Nonspecific Chronic Lung Diseases

Nonspecific Chronic Lung Diseases

 

a group of chronic diseases of the bronchopulmonary system. Their causes and developmental mechanisms differ but they have certain clinical, functional, and morphological manifestations in common. These include cough, dyspnea, bronchial obstruction, and fibrosis, combined with degenerative and inflammatory changes in the bronchi, blood vessels, and parenchyma of the lungs. The term “nonspecific chronic lung diseases” was adopted for diffuse chronic bronchitis, bronchial asthma, and emphysema at a symposium held in London in 1959. At an international symposium held in Moscow in 1962, the term was extended to include chronic pneumonia, diffuse interstitial pulmonary fibrosis, and bronchiectasis. Pneumoconioses, tumors, and generalized lesions of the lungs caused by such specific infections as tuberculosis were excluded from the group.

Nonspecific chronic lung diseases constitute an increasingly important factor in the morbidity and mortality rates of many countries. The high incidence of these diseases results from air pollution, from the prevalence of smoking and of acute bronchitis and pneumonia caused by influenza and other infections, and from changes in the body’s susceptibility to infection.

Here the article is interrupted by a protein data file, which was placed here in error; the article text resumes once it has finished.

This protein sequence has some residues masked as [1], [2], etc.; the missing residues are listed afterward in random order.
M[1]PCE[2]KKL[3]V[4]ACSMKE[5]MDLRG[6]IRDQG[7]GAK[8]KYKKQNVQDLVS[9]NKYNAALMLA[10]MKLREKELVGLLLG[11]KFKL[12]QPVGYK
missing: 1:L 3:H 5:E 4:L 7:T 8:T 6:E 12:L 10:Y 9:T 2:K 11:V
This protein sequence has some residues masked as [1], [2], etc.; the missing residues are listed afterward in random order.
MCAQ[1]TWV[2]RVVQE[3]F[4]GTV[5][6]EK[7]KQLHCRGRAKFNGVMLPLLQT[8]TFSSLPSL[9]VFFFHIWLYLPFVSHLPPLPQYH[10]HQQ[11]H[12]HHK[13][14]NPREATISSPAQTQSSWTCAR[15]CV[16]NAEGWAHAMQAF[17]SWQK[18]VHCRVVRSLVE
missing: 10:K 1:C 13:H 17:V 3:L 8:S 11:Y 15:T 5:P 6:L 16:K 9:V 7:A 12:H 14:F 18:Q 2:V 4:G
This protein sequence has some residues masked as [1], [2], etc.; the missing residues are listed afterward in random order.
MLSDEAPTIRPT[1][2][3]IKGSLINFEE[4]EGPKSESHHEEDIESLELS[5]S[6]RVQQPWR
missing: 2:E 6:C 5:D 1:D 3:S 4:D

The classification of nonspecific chronic lung diseases as a specific group is to some extent arbitrary. The main diseases in the group—chronic bronchitis, chronic pneumonia, and bronchial asthma—constitute an independent nosologic entity, require a different type of treatment, and are studied separately. Other diseases in the group—diffuse interstitial pulmonary fibrosis, acquired bronchiectasis, and emphysema—are classified as syndromes and are primarily complications of the nonspecific chronic lung diseases.

Some aspects of the terminology and classification of nonspecific chronic lung diseases remain in dispute. For example, the International Statistical Classification of Diseases, Injuries, and Causes of Death (1965) does not include chronic pneumonia, one of the common diseases in the group. Moreover, there are no universally accepted methods of classifying nonspecific chronic lung diseases. It is therefore difficult to correlate and evaluate the morbidity and mortality rates of these diseases in different countries and in studies by medical researchers.

Nonspecific chronic lung diseases may be prevented by observing methods of environmental conservation, educating the public on the dangers of smoking, developing systems of physical culture, and achieving early and complete cures in cases of acute pneumonia and bronchitis. Regular medical examinations serve to detect early forms of the diseases.

N. R. PALEEV and L. N. TSAR’KOVA

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